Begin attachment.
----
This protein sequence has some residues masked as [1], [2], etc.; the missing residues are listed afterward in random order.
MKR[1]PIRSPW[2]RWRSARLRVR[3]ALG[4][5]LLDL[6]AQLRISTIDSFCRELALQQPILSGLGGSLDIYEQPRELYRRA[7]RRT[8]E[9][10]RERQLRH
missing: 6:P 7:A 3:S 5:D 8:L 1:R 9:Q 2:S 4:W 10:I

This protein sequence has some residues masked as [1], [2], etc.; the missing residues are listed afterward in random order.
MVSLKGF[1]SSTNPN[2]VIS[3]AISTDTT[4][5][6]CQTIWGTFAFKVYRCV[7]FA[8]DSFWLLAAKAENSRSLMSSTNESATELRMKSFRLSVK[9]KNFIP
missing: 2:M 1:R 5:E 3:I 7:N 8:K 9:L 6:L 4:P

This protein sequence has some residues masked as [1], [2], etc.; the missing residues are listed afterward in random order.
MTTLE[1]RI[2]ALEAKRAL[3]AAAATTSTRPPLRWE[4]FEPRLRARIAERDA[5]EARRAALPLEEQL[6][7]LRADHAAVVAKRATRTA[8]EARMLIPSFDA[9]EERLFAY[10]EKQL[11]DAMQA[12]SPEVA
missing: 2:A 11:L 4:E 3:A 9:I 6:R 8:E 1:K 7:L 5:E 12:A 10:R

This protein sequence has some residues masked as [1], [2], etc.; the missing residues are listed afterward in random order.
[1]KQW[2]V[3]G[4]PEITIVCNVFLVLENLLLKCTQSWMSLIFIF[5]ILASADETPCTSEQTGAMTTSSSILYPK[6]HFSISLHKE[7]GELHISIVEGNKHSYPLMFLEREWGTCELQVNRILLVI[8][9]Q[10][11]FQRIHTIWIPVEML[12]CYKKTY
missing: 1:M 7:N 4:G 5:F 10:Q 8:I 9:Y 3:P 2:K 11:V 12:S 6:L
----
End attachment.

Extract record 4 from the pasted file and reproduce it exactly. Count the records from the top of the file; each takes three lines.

This protein sequence has some residues masked as [1], [2], etc.; the missing residues are listed afterward in random order.
[1]KQW[2]V[3]G[4]PEITIVCNVFLVLENLLLKCTQSWMSLIFIF[5]ILASADETPCTSEQTGAMTTSSSILYPK[6]HFSISLHKE[7]GELHISIVEGNKHSYPLMFLEREWGTCELQVNRILLVI[8][9]Q[10][11]FQRIHTIWIPVEML[12]CYKKTY
missing: 1:M 7:N 4:G 5:F 10:Q 8:I 9:Y 3:P 2:K 11:V 12:S 6:L